*Look: you are obviously entitled to your opinion on how Petteway carried himself on the court as well as his shot selection/volume. I have no doubt that you could make a convincing case that Petteway was “ball hog” who was prone to pouting on the court. But you will never convince me that Nebrasketball will automatically be better in 2015-16 without Terran Petteway. Even if the incoming freshmen and transfer Andrew White III are better than their considerable hype, are you really telling me that a team like Nebraska wouldn’t benefit from one of the program’s all-time prolific scorers who had a reputation for being a competitive, hard worker? That doesn’t seem likely.
As for Harriman, it’s frustrating to lose a good assistant and recruiter – especially to a Mountain West team who will be giving him a raise. But “associate head coach” is a promotion and a stepping stone to what every assistant wants: a head coaching job of his own. It stinks losing good assistants – I have the loss of former assistant coach Craig Smith on that long list of things that impacted that 2014-15 season – but on the flip side it says something about the guys Miles has working for him when they move up to other jobs.
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So should we be concerned about where the Nebraska Basketball program is at? Should Tim Miles start his fourth season on the hot seat?
In light of the player and coaching transitions, I say no. Roster turnover is a natural part of the college game. Don’t believe me? It’s worth noting that of the players I’ve named in this piece (Tarin Smith, Walt Pitchford, Terran Petteway, Andrew White III, and Glynn Watson) the only one who has not transferred is the one who has yet to graduate high school. Yes, the attrition rate from Miles’ NU recruiting classes is now above 50%, but I’d rather have guys move on than be dead weight on the roster or blights in the locker room.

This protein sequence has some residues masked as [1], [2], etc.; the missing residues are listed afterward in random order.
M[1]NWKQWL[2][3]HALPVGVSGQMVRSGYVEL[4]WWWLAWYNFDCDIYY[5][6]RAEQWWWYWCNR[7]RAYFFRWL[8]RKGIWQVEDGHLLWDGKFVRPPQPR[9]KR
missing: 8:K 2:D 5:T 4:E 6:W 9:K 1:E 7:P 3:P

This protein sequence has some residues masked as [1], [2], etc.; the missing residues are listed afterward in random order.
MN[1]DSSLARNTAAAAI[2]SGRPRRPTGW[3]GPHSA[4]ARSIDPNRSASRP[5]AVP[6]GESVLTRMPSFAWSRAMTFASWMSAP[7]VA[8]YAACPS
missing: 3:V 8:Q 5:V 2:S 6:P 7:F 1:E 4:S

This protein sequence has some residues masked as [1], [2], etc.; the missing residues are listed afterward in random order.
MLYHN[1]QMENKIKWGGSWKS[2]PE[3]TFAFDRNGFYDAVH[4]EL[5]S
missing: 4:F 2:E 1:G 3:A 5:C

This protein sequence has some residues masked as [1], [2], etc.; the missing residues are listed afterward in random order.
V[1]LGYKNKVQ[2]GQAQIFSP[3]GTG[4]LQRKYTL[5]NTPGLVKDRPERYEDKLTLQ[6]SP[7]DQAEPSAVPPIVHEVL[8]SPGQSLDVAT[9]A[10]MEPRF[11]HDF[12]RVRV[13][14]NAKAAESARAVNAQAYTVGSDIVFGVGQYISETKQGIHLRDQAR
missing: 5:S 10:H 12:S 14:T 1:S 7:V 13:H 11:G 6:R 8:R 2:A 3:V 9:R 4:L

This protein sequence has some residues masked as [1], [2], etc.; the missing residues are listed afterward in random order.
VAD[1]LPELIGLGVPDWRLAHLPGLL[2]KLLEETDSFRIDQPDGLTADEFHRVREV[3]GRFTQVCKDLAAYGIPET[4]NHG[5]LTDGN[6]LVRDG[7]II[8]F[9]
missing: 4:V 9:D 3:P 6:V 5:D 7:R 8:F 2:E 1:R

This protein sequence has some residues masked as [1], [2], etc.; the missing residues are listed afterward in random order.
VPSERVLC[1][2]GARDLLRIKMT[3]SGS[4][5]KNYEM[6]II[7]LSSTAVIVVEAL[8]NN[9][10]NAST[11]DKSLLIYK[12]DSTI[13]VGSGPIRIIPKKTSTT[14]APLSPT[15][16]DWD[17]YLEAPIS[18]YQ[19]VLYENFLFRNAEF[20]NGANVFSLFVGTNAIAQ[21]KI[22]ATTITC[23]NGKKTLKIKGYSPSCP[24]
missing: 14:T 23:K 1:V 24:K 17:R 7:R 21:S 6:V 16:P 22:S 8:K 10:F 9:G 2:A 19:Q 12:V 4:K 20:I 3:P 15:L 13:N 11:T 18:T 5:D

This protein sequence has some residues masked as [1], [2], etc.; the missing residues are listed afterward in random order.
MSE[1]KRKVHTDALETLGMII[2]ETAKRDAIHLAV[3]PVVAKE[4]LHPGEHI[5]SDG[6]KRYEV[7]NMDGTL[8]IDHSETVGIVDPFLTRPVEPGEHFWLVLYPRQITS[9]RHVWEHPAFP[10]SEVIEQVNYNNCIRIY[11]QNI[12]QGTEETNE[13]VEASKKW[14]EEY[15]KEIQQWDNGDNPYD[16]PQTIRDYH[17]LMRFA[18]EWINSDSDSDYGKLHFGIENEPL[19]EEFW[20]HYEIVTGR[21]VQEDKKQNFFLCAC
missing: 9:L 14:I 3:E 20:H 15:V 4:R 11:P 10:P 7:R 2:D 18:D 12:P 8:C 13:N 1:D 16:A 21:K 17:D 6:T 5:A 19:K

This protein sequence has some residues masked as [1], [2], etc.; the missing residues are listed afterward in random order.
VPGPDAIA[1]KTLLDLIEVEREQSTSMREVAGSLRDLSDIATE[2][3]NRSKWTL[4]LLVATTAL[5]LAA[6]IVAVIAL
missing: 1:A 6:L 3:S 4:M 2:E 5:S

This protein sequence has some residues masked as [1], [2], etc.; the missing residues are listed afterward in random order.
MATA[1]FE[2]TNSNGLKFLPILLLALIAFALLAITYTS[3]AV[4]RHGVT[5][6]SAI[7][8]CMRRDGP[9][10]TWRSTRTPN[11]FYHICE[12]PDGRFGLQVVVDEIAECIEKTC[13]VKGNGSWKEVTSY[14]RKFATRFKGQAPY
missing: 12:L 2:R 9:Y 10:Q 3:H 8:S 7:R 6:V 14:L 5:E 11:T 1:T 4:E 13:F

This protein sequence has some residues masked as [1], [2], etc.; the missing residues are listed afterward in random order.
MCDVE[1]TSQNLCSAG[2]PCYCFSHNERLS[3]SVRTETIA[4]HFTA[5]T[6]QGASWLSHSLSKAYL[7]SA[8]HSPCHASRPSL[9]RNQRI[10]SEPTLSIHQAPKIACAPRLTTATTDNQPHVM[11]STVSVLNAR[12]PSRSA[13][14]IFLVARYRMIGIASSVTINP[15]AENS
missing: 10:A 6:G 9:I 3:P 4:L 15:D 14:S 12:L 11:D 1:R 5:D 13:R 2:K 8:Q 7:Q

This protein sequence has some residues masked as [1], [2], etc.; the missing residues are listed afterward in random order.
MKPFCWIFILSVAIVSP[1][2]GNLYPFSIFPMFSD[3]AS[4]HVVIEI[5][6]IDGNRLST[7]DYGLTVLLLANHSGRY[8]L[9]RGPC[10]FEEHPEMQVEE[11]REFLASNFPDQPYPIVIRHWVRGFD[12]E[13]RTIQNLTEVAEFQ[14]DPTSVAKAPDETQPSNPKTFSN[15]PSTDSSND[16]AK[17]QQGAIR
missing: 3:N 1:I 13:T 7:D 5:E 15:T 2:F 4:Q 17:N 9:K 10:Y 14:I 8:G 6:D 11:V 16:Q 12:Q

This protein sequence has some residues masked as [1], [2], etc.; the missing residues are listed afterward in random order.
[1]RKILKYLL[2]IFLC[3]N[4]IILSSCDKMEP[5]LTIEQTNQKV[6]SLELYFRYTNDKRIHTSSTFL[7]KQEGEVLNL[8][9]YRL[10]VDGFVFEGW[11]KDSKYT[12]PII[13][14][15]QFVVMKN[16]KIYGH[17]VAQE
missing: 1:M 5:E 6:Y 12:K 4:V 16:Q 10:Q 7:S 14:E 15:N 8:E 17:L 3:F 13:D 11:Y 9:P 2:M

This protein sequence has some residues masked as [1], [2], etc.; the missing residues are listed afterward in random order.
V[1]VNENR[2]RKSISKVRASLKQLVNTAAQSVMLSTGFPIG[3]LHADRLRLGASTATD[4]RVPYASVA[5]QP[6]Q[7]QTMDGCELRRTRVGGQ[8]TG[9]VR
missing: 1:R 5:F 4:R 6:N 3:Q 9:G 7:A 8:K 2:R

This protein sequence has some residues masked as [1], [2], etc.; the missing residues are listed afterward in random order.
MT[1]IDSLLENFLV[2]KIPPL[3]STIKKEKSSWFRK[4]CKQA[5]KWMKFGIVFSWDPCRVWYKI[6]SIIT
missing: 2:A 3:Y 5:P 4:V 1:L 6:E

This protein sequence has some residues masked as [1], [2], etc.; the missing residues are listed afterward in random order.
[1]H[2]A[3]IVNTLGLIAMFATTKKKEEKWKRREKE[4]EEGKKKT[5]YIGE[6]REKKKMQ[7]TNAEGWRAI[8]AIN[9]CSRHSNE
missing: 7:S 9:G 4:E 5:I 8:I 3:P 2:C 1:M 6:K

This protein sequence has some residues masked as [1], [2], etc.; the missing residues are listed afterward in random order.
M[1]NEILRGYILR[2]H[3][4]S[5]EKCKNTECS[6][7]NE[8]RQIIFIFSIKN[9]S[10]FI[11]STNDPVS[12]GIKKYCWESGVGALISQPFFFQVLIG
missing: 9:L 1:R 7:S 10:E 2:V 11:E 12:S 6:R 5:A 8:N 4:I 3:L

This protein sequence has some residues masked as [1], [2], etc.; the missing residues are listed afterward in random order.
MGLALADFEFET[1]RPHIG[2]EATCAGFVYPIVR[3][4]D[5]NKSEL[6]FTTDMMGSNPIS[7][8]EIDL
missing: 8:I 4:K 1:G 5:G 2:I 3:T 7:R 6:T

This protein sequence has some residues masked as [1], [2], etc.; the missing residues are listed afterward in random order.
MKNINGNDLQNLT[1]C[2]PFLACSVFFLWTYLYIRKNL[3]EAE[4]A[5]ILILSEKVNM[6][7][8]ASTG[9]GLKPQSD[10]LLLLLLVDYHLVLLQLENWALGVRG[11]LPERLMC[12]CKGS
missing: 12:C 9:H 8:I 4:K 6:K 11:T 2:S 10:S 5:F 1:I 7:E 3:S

One of the worst parts of being a Nebraska Basketball fan is having to play the Chicago Cubs “wait ’til next year” game with the next recruit who possibly possesses the potential to potentially get the Huskers that elusive NCAA tournament victory. Because much like the Cubs, that blue chip inevitably turns into a blue busts. I like the potential of this class. I just would like them better with some more veterans on the team.
As for Miles, I think it is far too early to be talking seriously about his job security – especially since we’re 13 months removed from finding sculptors for the statue of him outside Pinnacle Bank Arena. Yeah, he probably could have handled the locker room lockout better (i.e. internally), but Miles should have enough equity with fans to get through another .500 season. Beyond that? Well, I’ve been wrong about Tim Miles once before, so you’ll forgive me if I’m slow to doubt him again.